> > > default state after probe has finished and the driver didn't switch
> > > away
> > > from the init state.
> > >
> > > So you could presumably set up the device tree such that you have
> > > three
> > > states defined: "default" would be the one where the PWM pin is
> > > active,
> > > "idle" would be used when backlight is off (PWM pin inactive) and
> > > then
> > > another "init" state that would be the same as "idle" to be used
> > > during
> > > probe. During probe the driver could then switch to the "idle"
> > > state so
> > > that the pin shouldn't glitch.
> > >
> > > I'm not sure this would actually work because I think the way that
> > > pinctrl handles states both "init" and "idle" would be the same
> > > pointer
> > > values and therefore pinctrl_init_done() would think the driver
> > > didn't
> > > change away from the "init" state because it is the same pointer
> > > value
> > > as the "idle" state that the driver selected. One way to work around
> > > that would be to duplicate the "idle" state definition and
> > > associate one
> > > instance of it with the "idle" state and the other with the "init"
> > > state. At that point both states should be different (different
> > > pointer
> > > values) and we'd get the init state selected automatically before
> > > probe,
> > > select "idle" during probe and then the core will leave it alone.
> > > That's
> > > of course ugly because we duplicate the pinctrl state in DT, but
> > > perhaps
> > > it's the least ugly solution.
> > > Adding Linus for visibility. Perhaps he can share some insight.
> > To be honest I'm happy to summarize in my head as "if it flashes then
> > it's not
> > a pwm_bl.c's problem" ;-).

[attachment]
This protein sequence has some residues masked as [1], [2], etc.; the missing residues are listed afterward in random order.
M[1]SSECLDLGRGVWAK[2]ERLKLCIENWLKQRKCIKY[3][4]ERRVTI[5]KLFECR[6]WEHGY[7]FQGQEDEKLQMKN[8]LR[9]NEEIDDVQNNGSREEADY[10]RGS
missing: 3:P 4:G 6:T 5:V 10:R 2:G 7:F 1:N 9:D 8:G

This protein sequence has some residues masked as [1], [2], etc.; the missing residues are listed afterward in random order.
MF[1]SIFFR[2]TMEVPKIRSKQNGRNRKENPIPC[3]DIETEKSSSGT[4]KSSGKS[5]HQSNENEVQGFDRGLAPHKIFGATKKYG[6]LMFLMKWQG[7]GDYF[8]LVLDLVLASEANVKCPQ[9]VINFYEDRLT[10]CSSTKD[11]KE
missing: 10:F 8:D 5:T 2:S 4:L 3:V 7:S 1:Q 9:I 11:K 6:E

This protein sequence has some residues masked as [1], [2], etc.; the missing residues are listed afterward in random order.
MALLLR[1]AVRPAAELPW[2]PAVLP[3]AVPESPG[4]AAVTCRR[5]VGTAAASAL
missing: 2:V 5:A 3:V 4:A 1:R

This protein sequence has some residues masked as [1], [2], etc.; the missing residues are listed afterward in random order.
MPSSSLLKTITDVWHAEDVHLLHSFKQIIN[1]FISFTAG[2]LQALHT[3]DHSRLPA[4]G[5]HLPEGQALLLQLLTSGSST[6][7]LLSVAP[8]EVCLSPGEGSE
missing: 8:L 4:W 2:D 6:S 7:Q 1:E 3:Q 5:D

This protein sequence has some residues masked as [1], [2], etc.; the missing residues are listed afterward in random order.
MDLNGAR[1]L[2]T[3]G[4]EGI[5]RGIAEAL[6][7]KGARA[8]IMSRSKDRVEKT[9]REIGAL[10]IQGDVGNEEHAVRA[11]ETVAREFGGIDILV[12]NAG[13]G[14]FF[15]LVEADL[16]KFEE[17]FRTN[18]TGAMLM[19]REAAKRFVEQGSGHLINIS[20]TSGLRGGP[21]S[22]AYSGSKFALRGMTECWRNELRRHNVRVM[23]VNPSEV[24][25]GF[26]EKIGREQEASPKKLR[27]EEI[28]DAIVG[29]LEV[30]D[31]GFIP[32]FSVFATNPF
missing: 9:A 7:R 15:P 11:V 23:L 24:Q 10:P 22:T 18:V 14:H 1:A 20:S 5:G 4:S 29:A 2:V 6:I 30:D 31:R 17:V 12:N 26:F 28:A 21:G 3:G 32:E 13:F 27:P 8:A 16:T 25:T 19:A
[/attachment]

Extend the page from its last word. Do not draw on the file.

> It does not flash. But the backlight lits way too early, so we have a 1-2
> of "white screen" before the panel driver starts.
I think this always goes both ways. If you set the sleep state for the
PWM on backlight probe with this patch, you may be able to work around
the problem of the backlight lighting up too early. But what if your
bootloader had already enabled the backlight and is showing a splash
screen during boot? Your patch would turn off the backlight and then it
would turn on again after everything else was initialized. That's one
type of flashing.
What we need in this case are explicit pin control states that will
enable fine-grained control over what happens. Anything implicit is
bound to fail because it bakes in an assumption (either that the
backlight is off during boot, or that it has been turned on already).
Ideally we'd need to detect that the backlight is on and if it is we
just don't do anything with it. Actually, I think that's what we want
even if the backlight is off. During probe the backlight state should
not be modified. You only want to modify it when you know that some
display driver is going to take over. If you can't seamlessly transition
to the kernel display driver, flashing may be okay. If your display
driver can take over seamlessly, then the backlight is likely already in
the desired state anyway.